Staining conditions for MASH-AO and MASH-NR, in terms of pH and pretreatment were optimized for maximum contrast (Supplementary Figs. 4 and 5). Before staining, sections were incubated in either 50% freshly filtered potassium disulfite solution for 15 min, dehydrated and delipidated in 70%, 100% and 70% methanol for 5 min each or treated first with potassium disulfite and then methanol. Control sections were incubated in 0.1 M PBS for 30 min (Supplementary Figs. 4 and 5). Sections were then washed for 5 min in distilled water and stained with AO or NR in the respective dye solutions described above for 15 min and washed in 0.1 M PBS of the respective pH for 5 min twice. After that sections were mounted in Kaiser’s glycerol gelatine (CarlRoth, 6474.1).

Validation of specificity of MASH dye protocols

Three validation experiments were performed on standard sections. (1) MASH dye protocols MASH-AO, MASH-NR and MASH-MB were compared in the same sections with standard bright-field (BF) stain Cresyl Violet. (2) MASH dye protocol MASH-MG was compared in the same sections with standard fluorescent stain DAPI. (3) MASH dye protocols MASH-NR, MASH-MB and MASH-MG were compared in the same sections with higher concentrations of the same dye imaged as a bright-field stain.

For experiment 1, standard histological sections were pretreated with potassium disulfite solution and stained with MASH dye protocols MASH-AO, MASH-NR and MASH-MB as described. Sections were then dehydrated in 50%, 70% and 100% methanol for 5 min each, delipidated in 66% DCM/33% methanol for 15 min, and washed twice in 100% DCM for 5 min. This was followed by rehydration in 100%, 70%, 50% methanol and twice in 0.1 M PBS of the respective pH for 5 min. Sections were mounted in Kaiser’s glycerol gelatine. For comparison of the MASH dye protocols with bright-field stains, coverslips of the MASH-labelled sections were removed by immersion in warm water after fluorescent imaging. Subsequently, sections were washed in warm distilled water for 5 min. and stained with cresyl violet acetate (AlfaAesar, J64318) by first dehydration in 70% and 100% ethanol for 5 min and rehydration in 70% ethanol and distilled water for 2 min. This was followed by incubation in freshly filtered 50% aqueous potassium disulfite solution for 15 min and two washes in distilled water for 5 min each. For staining a filtered cresyl violet solution of 1.5% in water, 1% acetic acid and 1% 1 M sodium acetate was used. Samples were stained for 5 min and subsequently washed in acetate buffer for 2 min. Differentiation and dehydration was performed in 70%, 96% and 100% ethanol. Finally samples were immersed in xylol for 5 min twice and mounted in entellan® (Supplementary Fig. 1a–i). For experiment 2 on MASH-MG, the same procedures were followed, but sections were co-labelled with DAPI as described above for DAPI counterstaining (Supplementary Fig. 1j–l).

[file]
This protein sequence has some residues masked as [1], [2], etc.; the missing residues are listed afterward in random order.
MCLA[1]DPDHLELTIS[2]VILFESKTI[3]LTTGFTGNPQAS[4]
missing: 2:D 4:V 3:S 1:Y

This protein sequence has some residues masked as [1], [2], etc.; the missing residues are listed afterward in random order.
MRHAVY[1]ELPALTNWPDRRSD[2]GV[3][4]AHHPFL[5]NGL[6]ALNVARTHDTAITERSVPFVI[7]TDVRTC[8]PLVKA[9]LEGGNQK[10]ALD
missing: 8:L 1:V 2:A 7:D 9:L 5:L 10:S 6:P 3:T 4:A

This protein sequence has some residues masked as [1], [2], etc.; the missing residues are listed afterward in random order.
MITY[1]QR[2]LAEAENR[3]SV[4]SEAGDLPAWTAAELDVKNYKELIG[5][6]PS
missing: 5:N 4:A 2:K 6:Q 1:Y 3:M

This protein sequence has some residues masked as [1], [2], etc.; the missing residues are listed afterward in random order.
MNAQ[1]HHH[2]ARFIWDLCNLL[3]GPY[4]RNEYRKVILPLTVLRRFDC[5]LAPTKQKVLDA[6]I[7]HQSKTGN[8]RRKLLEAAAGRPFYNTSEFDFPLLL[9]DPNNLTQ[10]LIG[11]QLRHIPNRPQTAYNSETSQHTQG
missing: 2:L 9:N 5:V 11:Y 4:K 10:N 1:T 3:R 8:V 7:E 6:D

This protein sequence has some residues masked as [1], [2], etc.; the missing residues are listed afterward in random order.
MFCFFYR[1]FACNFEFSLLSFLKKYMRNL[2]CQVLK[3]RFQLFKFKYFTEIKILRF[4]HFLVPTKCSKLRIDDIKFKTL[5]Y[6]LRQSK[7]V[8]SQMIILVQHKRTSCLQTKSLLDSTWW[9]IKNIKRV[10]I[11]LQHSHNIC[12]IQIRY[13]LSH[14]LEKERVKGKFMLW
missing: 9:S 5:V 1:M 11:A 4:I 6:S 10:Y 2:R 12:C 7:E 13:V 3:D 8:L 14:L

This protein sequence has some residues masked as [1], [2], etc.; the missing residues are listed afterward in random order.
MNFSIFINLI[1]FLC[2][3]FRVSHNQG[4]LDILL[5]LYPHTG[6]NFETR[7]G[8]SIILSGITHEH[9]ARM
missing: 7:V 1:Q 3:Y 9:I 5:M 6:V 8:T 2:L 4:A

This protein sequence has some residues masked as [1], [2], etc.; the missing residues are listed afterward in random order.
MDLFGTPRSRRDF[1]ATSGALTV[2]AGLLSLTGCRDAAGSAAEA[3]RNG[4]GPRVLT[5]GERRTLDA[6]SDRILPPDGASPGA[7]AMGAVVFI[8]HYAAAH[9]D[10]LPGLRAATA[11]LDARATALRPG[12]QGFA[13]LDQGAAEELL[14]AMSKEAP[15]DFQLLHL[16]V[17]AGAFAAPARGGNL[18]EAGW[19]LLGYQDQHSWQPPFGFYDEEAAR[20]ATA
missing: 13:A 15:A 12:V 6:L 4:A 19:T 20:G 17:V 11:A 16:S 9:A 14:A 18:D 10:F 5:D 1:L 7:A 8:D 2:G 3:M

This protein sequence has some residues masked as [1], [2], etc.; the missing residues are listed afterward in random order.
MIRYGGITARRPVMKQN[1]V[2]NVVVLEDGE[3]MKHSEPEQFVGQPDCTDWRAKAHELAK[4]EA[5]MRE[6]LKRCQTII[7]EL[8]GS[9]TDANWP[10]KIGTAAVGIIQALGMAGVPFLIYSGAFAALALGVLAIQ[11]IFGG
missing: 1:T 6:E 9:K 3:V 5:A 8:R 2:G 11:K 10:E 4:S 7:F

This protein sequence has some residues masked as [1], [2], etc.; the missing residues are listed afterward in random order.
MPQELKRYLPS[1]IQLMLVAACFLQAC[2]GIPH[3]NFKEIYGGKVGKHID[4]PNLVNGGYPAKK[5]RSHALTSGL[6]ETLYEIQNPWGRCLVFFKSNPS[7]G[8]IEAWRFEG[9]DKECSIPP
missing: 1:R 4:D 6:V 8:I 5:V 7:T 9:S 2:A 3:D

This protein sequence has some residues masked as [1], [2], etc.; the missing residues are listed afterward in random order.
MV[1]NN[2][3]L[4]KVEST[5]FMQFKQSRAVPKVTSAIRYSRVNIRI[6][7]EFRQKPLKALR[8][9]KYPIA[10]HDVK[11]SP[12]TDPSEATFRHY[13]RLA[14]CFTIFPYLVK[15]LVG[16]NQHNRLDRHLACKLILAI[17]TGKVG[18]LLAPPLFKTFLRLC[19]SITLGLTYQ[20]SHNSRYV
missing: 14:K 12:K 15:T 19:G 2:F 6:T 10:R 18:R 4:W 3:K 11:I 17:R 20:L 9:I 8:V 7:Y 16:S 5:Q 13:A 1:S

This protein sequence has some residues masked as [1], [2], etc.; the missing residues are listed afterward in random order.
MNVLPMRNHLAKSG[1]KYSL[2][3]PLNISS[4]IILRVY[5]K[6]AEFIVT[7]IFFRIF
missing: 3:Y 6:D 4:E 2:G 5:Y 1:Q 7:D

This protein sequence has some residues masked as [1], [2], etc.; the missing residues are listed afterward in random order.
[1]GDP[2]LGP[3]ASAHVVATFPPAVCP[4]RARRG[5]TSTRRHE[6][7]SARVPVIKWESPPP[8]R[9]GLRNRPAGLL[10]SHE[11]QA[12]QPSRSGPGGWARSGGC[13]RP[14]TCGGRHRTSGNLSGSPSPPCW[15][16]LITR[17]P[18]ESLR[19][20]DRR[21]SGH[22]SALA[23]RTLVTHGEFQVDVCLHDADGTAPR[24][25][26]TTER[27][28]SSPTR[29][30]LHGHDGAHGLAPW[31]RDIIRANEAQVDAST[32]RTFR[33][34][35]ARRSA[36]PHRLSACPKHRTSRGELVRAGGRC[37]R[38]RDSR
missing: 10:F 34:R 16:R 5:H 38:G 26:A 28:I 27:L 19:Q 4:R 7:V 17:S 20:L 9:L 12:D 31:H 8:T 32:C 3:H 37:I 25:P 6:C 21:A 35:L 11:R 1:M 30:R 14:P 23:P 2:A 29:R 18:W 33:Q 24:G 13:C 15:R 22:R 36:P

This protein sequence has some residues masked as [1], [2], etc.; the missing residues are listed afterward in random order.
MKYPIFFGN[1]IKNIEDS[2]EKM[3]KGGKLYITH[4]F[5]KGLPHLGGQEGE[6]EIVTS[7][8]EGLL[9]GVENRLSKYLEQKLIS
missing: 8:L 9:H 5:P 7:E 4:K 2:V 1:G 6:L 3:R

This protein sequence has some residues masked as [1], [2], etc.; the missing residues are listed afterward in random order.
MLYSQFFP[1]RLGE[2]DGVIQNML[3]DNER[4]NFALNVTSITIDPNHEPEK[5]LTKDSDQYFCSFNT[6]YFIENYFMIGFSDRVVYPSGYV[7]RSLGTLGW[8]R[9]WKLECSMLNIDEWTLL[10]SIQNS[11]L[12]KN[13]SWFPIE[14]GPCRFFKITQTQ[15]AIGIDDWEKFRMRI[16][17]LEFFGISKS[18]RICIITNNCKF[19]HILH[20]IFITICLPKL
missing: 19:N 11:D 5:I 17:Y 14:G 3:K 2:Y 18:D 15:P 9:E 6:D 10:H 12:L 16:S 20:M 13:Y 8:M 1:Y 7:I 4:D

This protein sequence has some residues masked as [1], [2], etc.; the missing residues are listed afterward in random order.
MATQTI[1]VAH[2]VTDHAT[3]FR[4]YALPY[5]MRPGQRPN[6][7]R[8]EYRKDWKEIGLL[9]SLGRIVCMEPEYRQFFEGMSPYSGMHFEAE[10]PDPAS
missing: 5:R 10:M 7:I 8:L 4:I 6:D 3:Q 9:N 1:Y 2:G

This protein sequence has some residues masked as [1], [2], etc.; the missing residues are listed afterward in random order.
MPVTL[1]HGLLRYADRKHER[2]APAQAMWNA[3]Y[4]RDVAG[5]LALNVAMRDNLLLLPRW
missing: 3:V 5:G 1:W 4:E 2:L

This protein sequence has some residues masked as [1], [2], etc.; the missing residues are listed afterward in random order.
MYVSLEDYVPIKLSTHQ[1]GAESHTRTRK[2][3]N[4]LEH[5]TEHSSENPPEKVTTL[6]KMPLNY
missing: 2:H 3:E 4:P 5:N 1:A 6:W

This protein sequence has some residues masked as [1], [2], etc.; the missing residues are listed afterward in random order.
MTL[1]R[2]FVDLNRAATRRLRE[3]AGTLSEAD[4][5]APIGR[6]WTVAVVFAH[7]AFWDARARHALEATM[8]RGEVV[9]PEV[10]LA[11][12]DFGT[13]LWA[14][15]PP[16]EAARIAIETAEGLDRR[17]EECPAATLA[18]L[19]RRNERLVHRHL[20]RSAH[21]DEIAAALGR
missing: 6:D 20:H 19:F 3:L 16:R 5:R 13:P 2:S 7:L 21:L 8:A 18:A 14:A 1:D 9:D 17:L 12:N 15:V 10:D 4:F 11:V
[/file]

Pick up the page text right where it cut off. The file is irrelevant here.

For experiment 3, sections fluorescently labelled with MASH-MB, MASH-MG and MASH-NR were stained with higher concentrations of the same dyes as a BF control. To this end, coverslips were removed and the sections were washed as described above. Sections were then stained in aqueous stock solutions of MB or MG, or in 0.1% of NR in 0.1 M PBS at pH 4 for 5 min respectively. Hereafter, sections were washed 5 min in 0.1 M PBS with a pH of 7.4 (MB and MG) or pH 4 (NR) and differentiated in 70% and 100% ethanol. After two 3 min incubations in xylol, sections were mounted in entellan® and imaged (Supplementary Fig. 3).

Magnetic resonance imaging

Data acquisitions on the occipital lobe host sample were performed on a research 9.4 T Siemens MAGNETOM scanner (Siemens Healthcare, Erlangen, Germany) according to the methods described in26. A 3D multi-echo Gradient echo (GRE) sequence was used to acquire 200 µm isotropic data (Repetition time /Echo times: 45 ms/7.86, 14, 24 and 34 ms, flip angle (FA) = 28 deg, bandwidth (BW) = 120 Hz/px, matrix dimensions = 400 × 400 × 416). Quantitative T2* estimation was performed by fitting a mono exponential decay model and a 3D surface reconstruction was created using Brain Voyager QX v2.8.

Light-sheet and two-photon microscopic imaging

Before two-photon microscopic imaging (TPM), stained and cleared human brain samples were transferred to a glass petri dish, and a cover slip with water drop was placed on top of each sample. For TPM imaging experiments, a two-photon laser scanning microscope (Leica TCS SP5 MP, Leica Mikrosysteme Vertrieb GmbH, Wetzlar, Germany), equipped with a HCX APO L 20x/1.00 W water immersion objective was used. Working distance of the objective was 2 mm and the excitation source was a 140 fs-pulsed Ti:sapphire laser (Chameleon Ultra II, Coherent Inc., Santa Clara, CA, USA), mode-locked at 800 nm. To avoid photobleaching and tissue damage, laser power was kept at 11% resulting in approx. 25–50 mW, at the sample surface. Images and image stacks were acquired with Leica Application Suite Advanced Fluorescence (Leica Microsystems). TPM Image acquisition settings are detailed in Supplementary Table 3.